Review: Horrible Bosses 2

Last Updated on August 5, 2021

PLOT: When a wealthy businessman steals their product, Nick, Kurt and Dale once again come up with a wholly illegal way to get revenge.

REVIEW: The main problem with HORRIBLE BOSSES 2 is that it's undisciplined; I know that sounds like a silly complaint for a R-rated comedy, but there's a sense that no one – not the actors nor the director nor the editor – is willing to hold back its cast from doing their schtick, which is played out time and time again to frequently painfully long durations. It's clear the gang has fun riffing off each other, so when they go off on one of their babbling tangents there's no turning back. And, at 108 minutes, HORRIBLE BOSSES 2 has a lot of tangents.

On the flipside, I like all of these people, and so HORRIBLE BOSSES 2 comes just close enough to wearing out its welcome without really doing so. It just should be so much funnier than it is.

Jason Bateman, Jason Sudeikis and Charlie Day are back once again, this time putting their heads together for a product called the Shower Buddy that they hope will put them into a business of their own. When a rich businessman (Christoph Waltz) and his obnoxious son (Chris Pine) steal the product out from under them, they once again devise a scheme to get revenge, as well as their product back. Again asking advice from the very untrustworthy Motherf*cker Jones (Jamie Foxx), the guys plan to kidnap the son and ransom him to the father. Naturally, the plan falls to bits almost immediately, and since the father doesn't much care about the son, they have to figure out another way to gain leverage – if at all possible.

Everybody plays their assigned roles exactly the way they did the first time around: Bateman is once again the "smart" one who shoots down almost every dumb idea the other two hatch to little avail; Sudeikis is a crude jerk for whom no joke is too lowbrow, and Day is a high-strung moron who comes up with ridiculous notions without thinking them through. They're all spirited performers who are enjoyable to watch… up until a point. Director Sean Anders has a simple philosophy: point the camera at the three guys and let them go. And go and go; almost all of their conversations go on well past their expiration date; it becomes exhausting and repetitive.

HORRIBLE BOSSES 2 also assumes filthy humor is funny because it's filthy. I'm no prude; when it comes to comedy, nothing is off limits, but this film will trot out any old disgusting thing and expect us to laugh no questions asked. Conversations about young teenage boys having sex with one another, bathroom humor, casual racism; the works. It's not that it's offensive, it's just not clever in and of itself. Great comedy is all about timing and nuance, not just saying naughty words without substance. That's the very definition of juvenile.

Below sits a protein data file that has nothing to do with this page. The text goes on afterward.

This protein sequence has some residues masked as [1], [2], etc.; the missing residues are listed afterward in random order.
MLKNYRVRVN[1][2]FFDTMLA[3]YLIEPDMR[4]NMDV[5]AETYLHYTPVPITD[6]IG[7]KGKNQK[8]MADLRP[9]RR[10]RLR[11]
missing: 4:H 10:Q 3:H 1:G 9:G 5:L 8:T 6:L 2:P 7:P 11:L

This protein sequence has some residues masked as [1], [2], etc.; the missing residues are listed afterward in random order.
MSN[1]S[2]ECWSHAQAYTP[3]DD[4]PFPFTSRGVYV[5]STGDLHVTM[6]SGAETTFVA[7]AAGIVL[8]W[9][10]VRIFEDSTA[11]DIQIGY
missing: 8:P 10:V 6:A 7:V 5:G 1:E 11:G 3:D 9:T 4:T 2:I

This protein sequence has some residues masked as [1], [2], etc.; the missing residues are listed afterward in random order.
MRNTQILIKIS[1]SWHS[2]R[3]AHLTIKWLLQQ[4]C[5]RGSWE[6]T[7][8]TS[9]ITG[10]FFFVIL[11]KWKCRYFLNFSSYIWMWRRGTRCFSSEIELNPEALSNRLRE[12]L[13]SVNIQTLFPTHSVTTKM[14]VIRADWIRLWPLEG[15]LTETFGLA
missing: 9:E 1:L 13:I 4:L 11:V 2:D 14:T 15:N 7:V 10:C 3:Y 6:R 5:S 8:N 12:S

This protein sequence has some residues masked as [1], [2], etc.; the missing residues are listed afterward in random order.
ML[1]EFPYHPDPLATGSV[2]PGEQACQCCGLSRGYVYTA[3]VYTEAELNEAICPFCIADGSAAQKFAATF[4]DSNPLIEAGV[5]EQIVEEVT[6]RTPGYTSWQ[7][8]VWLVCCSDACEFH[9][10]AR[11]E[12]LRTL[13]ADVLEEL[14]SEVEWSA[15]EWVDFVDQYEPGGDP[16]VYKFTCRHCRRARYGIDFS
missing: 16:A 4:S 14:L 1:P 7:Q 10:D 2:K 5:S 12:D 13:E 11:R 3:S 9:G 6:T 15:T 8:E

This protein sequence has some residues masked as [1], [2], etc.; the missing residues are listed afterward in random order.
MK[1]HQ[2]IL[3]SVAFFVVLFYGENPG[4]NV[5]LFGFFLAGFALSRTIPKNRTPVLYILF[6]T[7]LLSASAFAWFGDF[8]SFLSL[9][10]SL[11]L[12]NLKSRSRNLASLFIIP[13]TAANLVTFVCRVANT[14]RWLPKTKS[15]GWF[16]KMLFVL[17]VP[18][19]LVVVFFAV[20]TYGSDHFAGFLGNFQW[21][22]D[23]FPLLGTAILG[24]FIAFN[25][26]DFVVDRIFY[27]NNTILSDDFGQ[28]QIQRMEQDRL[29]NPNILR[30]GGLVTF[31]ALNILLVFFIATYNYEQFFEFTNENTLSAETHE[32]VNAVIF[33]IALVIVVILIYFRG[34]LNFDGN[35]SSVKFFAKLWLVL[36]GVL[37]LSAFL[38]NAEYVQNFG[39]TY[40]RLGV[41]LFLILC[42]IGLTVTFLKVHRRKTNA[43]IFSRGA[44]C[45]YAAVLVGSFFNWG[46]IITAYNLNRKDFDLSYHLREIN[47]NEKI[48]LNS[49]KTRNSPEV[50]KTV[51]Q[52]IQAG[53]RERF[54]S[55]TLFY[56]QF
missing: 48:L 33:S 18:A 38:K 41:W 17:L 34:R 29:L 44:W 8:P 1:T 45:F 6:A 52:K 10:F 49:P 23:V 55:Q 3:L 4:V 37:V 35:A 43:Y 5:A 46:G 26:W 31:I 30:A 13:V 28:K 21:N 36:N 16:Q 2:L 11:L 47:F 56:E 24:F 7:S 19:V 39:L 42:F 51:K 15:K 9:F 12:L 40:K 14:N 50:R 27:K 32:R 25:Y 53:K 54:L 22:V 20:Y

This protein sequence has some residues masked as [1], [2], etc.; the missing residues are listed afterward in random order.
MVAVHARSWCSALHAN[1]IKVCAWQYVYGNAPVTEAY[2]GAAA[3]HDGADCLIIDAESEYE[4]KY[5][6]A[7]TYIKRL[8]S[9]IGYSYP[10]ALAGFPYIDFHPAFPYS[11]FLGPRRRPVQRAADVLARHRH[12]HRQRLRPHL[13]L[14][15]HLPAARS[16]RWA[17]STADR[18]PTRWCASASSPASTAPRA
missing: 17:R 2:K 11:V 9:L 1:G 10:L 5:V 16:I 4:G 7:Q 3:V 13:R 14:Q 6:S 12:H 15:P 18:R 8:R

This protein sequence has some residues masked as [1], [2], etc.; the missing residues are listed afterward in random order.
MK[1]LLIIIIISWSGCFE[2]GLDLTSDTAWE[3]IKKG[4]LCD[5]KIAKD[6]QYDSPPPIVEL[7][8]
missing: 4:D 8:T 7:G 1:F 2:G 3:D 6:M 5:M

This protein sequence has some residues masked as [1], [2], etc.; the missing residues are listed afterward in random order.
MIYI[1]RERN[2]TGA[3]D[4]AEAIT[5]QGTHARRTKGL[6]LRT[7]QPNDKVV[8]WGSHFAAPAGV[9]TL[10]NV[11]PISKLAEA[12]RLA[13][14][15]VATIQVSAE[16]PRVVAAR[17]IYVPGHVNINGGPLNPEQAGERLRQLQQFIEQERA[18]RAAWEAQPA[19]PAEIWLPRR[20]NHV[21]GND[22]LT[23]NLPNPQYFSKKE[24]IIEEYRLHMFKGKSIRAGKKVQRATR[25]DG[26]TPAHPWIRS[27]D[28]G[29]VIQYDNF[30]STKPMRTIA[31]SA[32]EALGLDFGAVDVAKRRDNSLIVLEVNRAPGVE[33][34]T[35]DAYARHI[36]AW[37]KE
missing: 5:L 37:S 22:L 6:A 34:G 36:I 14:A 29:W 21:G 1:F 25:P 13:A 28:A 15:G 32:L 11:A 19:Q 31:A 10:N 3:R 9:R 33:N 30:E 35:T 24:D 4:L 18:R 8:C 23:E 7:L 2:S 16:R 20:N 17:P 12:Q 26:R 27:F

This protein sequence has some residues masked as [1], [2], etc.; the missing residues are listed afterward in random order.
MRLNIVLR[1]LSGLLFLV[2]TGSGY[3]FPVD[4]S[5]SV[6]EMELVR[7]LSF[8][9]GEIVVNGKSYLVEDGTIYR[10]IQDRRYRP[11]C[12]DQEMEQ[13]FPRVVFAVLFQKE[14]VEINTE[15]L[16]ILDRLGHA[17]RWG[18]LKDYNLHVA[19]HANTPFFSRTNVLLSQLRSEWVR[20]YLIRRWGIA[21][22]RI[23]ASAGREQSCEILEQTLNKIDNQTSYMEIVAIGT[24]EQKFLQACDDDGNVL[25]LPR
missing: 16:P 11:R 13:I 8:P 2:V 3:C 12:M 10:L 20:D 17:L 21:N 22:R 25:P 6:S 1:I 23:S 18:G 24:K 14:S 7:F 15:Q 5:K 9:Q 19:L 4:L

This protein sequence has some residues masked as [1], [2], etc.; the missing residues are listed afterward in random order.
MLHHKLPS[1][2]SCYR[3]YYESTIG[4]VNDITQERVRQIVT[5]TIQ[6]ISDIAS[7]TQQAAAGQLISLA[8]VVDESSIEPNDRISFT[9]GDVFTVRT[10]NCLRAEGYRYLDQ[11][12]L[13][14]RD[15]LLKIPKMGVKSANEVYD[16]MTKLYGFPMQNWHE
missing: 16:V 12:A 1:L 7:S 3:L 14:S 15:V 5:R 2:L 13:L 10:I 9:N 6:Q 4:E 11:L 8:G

And yet with a cast like this, the movie is still fairly hard to resist. Chris Pine steals his scenes as an incredibly irritating tool who actually wants to become friends with the guys when he figures out his father doesn't really care about him. He seems to be having more fun than anyone else, and his comedic timing is actually pretty impressive. I'm not so sure why Waltz was cast, as it's more or less a thankless role, but he too appears to be enjoying himself. Foxx is reliably great; Kevin Spacey and Jennifer Aniston gamely reprise their roles as Bateman and Day's ex-bosses, respectively, and they don't phone it in for a second, even if their material isn't nearly as amusing as it was in the first film (Aniston in particular really lets her hair down with some of the film's most repulsive jokes.)

It's quite strange that it all doesn't come together more with such an impressive troupe, but I think it's because everyone is just having so much fun that they forgot the importance of an actual script; ad-libbing can be a wonderful thing, but it can only take you so far, and when it begins to feel like ad-libbing, it just becomes a chore to watch after a while.

Horrible Bosses 2



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About the Author

Eric Walkuski is a longtime writer, critic, and reporter for He's been a contributor for over 15 years, having written dozens of reviews and hundreds of news articles for the site. In addition, he's conducted almost 100 interviews as JoBlo's New York correspondent.